Why did the liberal left demand for Roseanne Barr to be fired for her comments to Valerie Jarrett that was made in jest according to Roseanne?

    Here's article on how the left has pressured social media giants to censor content they don't agree with.  http://dailycaller.com/2018/03/27/google-facebook-advertisers-censor-content/ ;

    So, there is a blatant double standard in the social media industry when it comes to what is and is not acceptable speech and therefore they are acting censors.   
    Applesauce
  • @with_all_humility

    The reason those companies cannot refuse service to anyone they please is because their commercial activity is done via public service advertisement. If they advertise themselves as a store selling product to people, then, regardless of who those people are, they have to act on the public contract they are advertising and sell them the product.
    They are free, however, to specifically point out in their public contract, "We do not serve Jewish people". There are some laws in some states prohibiting some of such statements, and I disagree with those laws, despite seeing such statements as utterly disgusting: my belief in private freedoms surpasses my disgust at discrimination.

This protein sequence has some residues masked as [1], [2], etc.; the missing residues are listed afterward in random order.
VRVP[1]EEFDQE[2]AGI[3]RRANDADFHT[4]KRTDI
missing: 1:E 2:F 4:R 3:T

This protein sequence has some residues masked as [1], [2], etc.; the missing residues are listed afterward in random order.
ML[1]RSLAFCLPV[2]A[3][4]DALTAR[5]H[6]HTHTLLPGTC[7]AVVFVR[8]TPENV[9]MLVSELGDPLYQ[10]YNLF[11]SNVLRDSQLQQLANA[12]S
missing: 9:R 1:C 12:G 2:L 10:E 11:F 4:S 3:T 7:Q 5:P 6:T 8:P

Facebook, Twitter, etc. do not provide commercial services and public business contracts to every user. There is no public contract that says "Our service is providing a platform to let you write posts on it with no limitations, requiring in return $0 a month from you". Facebook owns entirely what its users post and retains the right to remove/restrict any posts it deems fit. People do not own anything, strictly speaking; they are simply leasing the platform for free, but everything posted on that platform is the property of the company.

    It is similar to private land. If you walk over someone's lawn, you probably will not be outright removed - but ultimately it is up to the owner to decide if you can remain on their lawn, or take a gun out and yell, "Get off my lawn!"